Field of seventeen candidates ran for public advocate in February special election
One of the most wide-open races in New York City history was decided in February, as voters went to the polls for the special election to choose the next public advocate. Seventeen candidates qualified for the ballot in the nonpartisan contest to fill the seat vacated by State Attorney General Letitia James, who resigned on Dec. 31, 2018.
The public advocate serves as the city’s ombudsman, an official designated to be a link between city government and the people it represents. The public advocate is recognized as a non-voting member of the City Council, but has the authority to create and introduce legislation.
Moreover, the public advocate is the first in the line of mayoral succession, meaning that the public advocate would become mayor should Bill de Blasio vacate the office.
Brooklyn City Councilman Jumaane Williams was the eventual winner, while Queens Councilman Eric Ulrich finished in second place.
Amazon bails on borough walking away from HQ2 plan for Long Island City
Amazon, the world’s largest retail company, decided to back out of its billion-dollar plans for Long Island City in February. The plans to develop a new campus on the Anable Basin waterfront in Long Island City and bring at least 25,000 jobs to the community were scuttled on Feb. 14.
“While polls show that 70 percent of New Yorkers support our plans and investment, a number of state and local politicians have made it clear that they oppose our presence and will not work with us to build the type of relationships that are required to go forward with the project we and many others envisioned in Long Island City,” Amazon said in a statement.
The Valentine’s Day breakup deprives the city of an estimated $27 billion in economic revenue that the Amazon project in Long Island City was projected to generate over the next 25 years. Amazon had touted that the average annual salary for each job would be $150,000.
Amazon reached the deal with the city and state in November 2018 in exchange for receive up to $3 billion in tax incentives. Local elected officials opposed the plan, citing the reported tax breaks and Amazon’s corporate history — and a need to use public funding for infrastructure improvements and housing.
Modern Spaces co-founder and CEO Eric Benaim, who launched an online petition imploring Amazon to stay in the deal, said that Amazon’s loss would have troubling repercussions.
“I’m devastated for the 25,000 families who lost an opportunity here,” he said. “25,000 families won’t be able to afford groceries, 15,000 of these families from Queensbridge. 25,000 jobs we lost. I’m devastated not just for Long Island City and Queens but New York City.”
LIC business owner travels to Seattle in hopes of rescuing Amazon deal
A Long Island City businessman, upset that Amazon abandoned its plan to build an HQ2 campus in his neighborhood and create at least 25,000 jobs due to a “lack of collaborative relationships with state and local officials,” flew to Seattle on a mission.
John Brown Smokehouse owner Josh Bowen, a former supporter of state Senator Michael Gianaris and City Councilman Jimmy Van Bramer who blamed them for Amazon’s departure, met for two hours with a top executive at the e-commerce giant’s headquarters trying to rescue the deal.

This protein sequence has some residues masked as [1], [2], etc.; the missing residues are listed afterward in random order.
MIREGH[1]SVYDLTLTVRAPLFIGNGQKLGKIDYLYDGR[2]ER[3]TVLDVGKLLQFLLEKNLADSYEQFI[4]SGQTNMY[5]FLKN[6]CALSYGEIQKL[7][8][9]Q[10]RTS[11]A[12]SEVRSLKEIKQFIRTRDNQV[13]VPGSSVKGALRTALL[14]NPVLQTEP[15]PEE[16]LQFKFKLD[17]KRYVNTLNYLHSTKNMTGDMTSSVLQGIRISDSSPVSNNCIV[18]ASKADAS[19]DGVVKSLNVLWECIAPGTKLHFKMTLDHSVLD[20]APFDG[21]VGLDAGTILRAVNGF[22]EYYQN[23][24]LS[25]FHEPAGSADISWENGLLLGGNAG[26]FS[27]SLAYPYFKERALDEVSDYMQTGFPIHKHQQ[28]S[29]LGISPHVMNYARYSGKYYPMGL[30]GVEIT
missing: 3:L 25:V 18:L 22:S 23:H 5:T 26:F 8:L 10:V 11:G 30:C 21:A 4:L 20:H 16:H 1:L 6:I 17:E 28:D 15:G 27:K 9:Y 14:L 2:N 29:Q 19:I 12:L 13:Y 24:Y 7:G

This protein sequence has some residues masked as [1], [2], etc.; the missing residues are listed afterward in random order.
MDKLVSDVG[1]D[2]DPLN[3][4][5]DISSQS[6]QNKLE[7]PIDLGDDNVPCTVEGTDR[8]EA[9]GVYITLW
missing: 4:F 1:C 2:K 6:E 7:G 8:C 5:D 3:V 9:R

“Someone has to represent Queens. Mike and Jimmy abdicated their duties,” Bowen said. An Amazon spokeswoman confirmed the meeting took place.
“I gave it my best shot. I gave him the whole song and dance and I could tell, this guy really wanted to be in Long Island City, but they were seriously grossed out by the actions of our elected officials,” Bowen said. “If Mike and Jimmy had just talked to these guys it would have been a whole different story. They didn’t know about our politics and how the anti-IDC movement and the blue wave during the midterm election created a new political class here in Queens.”
After a tour of the Seattle headquarters, Bowen grew more angry.
“All I know is they wanted to make Queens a powerhouse for the ages and that’s why I went because I want the same thing for my daughter,” he said.
Queens woman wins Publisher Clearing House sweepstakes
A Jamaica woman was the big winner of a Publishers Clearing House Sweepstakes in February, but it took awhile for the Prize Patrol to track her down and deliver the news. Crystal Crawford, 47, will be receiving $5,000 a week “forever” but when the Publishers Clearing House team knocked on her door, her son Jaquawn was the only one home.
He said he knew his mom had entered the sweepstakes for years but didn’t think it was actually real. Jaquawn led the team a few blocks away to where his mother was working, at E. Sholom Inc. – Early Intervention Child Care, and her reaction was priceless.
Crawford was on the phone and began shrieking when she realized what was happening.
“Oh my god, are you serious?” Crawford asked with tears streaming down her cheeks.
The Prize Patrol explained she had won for “two forevers” and after her son Jaquawn snuck through the crowd for a warm embrace, the team from Publishers Clearing House gave her a check for $50,000 that she could “take straight to the bank” as a starter.
Crawford said she was thrilled to have the money and would send her son to college and go on a much-needed vacation to celebrate her birthday.